This morning’s Gospel reading is Mark 1:40–45:
A leper came to Jesus and kneeling down begged him and said, “If you wish, you can make me clean.” Moved with pity, he stretched out his hand, touched him, and said to him, “I do will it. Be made clean.” The leprosy left him immediately, and he was made clean. Then, warning him sternly, he dismissed him at once.
He said to him, “See that you tell no one anything, but go, show yourself to the priest and offer for your cleansing what Moses prescribed; that will be proof for them.”
The man went away and began to publicize the whole matter. He spread the report abroad so that it was impossible for Jesus to enter a town openly. He remained outside in deserted places, and people kept coming to him from everywhere.
Note: I struggled to find a better reflection on this than the one I wrote in 2015 on these same passages. I have begun adding links to previous reflections so that readers can see my previous work, and I almost always re-read them before writing a new reflection. I hope this previous reflection will strike the same chord with readers today as it did with me.
... For those readers who aren’t Catholics, we are generally called to the Sacrament of Reconciliation once a year at a minimum, which in the context of today’s readings is a bit like the old joke, “I bathe once a year whether I need it or not.” More specifically, Catholics are called to Reconciliation if they have committed a mortal sin, which then separates them from the body of Christ in a significant way. Even absent that, my wife and I like to go on a more regular basis, in order not just to reconcile with God but also to keep our sense of sin refined, and our hubris and rationalizations at a minimum.
Of course, not all Christians participate in this practice, but the need for forgiveness and atonement is common to all denominations. We are all sinners; we all fall short of the glory of God, and only His grace can fill the gap. Whether one goes to a confessional or not, the same basic concepts are in play for Christians, and the same pitfalls too. Among those is the stubborn human tendency to deny our sins, our sinful nature, and indeed sin itself.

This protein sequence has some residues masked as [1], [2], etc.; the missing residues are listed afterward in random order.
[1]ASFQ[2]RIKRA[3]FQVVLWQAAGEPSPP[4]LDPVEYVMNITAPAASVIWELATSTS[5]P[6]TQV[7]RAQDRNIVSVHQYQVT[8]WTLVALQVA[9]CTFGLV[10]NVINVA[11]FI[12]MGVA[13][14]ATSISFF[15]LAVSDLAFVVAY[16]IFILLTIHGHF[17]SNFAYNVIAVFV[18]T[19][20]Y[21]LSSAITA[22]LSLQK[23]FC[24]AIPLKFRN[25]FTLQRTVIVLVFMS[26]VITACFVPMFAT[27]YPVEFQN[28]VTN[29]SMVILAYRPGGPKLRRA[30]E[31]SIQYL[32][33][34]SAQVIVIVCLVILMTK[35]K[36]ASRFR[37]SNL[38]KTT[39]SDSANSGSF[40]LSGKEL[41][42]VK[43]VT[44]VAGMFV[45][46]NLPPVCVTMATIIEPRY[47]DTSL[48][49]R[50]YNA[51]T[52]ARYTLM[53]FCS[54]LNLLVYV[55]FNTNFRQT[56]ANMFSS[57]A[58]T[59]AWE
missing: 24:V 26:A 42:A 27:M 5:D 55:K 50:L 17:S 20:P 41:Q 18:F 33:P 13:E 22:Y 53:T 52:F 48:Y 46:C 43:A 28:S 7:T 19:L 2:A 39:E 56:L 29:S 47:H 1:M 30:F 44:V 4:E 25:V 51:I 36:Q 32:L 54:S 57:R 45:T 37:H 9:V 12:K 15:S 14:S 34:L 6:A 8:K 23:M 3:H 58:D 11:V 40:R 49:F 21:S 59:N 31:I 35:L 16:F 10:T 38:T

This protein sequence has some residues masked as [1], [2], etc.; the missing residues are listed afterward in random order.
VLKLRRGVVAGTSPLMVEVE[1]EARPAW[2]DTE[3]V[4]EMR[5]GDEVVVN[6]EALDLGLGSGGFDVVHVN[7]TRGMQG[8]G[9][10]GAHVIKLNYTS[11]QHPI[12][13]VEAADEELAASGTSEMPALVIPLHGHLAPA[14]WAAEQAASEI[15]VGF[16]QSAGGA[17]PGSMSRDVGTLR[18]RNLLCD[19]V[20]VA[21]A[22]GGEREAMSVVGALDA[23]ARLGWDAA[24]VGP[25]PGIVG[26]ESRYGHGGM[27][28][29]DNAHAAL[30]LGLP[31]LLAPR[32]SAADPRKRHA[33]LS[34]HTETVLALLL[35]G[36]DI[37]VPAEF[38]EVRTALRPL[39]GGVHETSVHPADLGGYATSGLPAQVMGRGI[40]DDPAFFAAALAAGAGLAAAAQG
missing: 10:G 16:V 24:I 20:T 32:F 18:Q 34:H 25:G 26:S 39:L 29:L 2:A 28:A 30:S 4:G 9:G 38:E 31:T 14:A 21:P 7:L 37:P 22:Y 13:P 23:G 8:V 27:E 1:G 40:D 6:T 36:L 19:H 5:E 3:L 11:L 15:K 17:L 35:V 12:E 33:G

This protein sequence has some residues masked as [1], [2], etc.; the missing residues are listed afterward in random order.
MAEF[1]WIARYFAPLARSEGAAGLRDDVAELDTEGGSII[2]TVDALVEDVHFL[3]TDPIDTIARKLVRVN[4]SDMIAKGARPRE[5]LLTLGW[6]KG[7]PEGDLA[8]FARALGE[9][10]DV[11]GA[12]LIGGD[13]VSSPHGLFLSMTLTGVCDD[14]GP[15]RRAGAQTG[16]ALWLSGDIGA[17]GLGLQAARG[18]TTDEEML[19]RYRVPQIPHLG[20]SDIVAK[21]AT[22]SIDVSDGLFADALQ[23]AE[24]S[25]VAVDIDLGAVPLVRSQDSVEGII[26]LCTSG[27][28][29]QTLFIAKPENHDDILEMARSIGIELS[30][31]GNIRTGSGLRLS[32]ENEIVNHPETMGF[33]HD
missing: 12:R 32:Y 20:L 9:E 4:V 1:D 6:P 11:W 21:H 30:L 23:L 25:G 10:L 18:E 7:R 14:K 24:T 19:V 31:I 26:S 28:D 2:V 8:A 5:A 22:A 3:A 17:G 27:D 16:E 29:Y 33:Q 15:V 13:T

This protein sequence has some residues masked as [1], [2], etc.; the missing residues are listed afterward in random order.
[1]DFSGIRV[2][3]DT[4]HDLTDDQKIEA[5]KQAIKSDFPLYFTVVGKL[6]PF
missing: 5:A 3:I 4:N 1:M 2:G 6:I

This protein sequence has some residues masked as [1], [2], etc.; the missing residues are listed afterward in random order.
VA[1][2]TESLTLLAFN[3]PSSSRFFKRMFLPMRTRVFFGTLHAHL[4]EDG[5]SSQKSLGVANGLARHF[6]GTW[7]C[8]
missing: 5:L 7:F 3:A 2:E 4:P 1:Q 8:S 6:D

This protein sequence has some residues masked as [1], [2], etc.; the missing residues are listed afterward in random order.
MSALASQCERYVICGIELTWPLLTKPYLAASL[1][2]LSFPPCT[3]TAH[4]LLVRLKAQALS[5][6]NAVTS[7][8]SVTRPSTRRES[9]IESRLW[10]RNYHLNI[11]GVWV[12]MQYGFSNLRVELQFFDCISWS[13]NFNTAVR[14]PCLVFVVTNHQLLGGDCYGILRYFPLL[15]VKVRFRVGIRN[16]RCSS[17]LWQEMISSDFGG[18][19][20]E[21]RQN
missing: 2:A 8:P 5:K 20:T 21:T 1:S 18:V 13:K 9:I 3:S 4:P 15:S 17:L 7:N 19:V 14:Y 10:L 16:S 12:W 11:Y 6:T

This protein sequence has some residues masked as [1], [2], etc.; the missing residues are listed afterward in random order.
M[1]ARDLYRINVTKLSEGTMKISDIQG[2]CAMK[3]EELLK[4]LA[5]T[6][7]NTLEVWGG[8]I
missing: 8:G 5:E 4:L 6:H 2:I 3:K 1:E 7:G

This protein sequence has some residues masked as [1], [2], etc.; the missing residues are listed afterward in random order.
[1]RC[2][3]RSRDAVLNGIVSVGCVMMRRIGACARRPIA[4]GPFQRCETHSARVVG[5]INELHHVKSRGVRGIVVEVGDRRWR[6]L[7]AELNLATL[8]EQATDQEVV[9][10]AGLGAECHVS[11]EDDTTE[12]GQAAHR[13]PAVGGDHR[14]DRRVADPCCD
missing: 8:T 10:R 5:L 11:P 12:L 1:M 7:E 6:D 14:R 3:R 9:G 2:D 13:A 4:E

Today’s readings start with a Leviticus instruction on how to treat leprosy, a then-common ailment (now identified as Hansen’s Disease) that was only somewhat contagious, and was incurable until modern times. In the literal English-translation reading of Leviticus 13, we get instruction on quarantining victims of a disease: have them “dwell apart … outside the camp,” and have them dressed or otherwise explicitly identified so that healthy people could avoid contact and the spread of the disease. The manifestation of the disease would likely be obvious anyway, but the instructions seem to err on the side of caution for the rest of the camp.
However, the word used in Leviticus is tzaraath, which is not a perfect analog to leprosy. In general, it can mean any kind of skin condition with visible corruption, but in Talmudic interpretation tzaraath is considered to be a visible manifestation of punishment for sin. And not just any sin, but for what Catholics and some other Christian denominations would call mortal sin: malicious gossip, murder, adultery or fornication, pride, and so on. We get some hint of this meaning in Leviticus 14, where the priests cleanse lepers of their disease through ritual rather than medical treatment, followed by a sacrificial offering on the altar as a “guilt offering.”
This puts the language of Leviticus 13 in a different light. The need to walk around saying, “Unclean! Unclean!” doesn’t make much sense even as a quarantining method, when those quarantined “dwell[ed] apart” from the camp and had torn clothes, muffled beards, and perhaps especially uncovered heads. The wages of sin and tzaraath were a physical and spiritual separation from Israel — and the Lord’s instructions required those who committed sins that warranted this kind of separation to not just be expelled but to pronounce their separation from the rest of the nation. Only when the afflicted explicitly recognized their sinful status, repented of those sins, and atoned through the assistance of the priests could they re-enter the nation of God’s chosen people.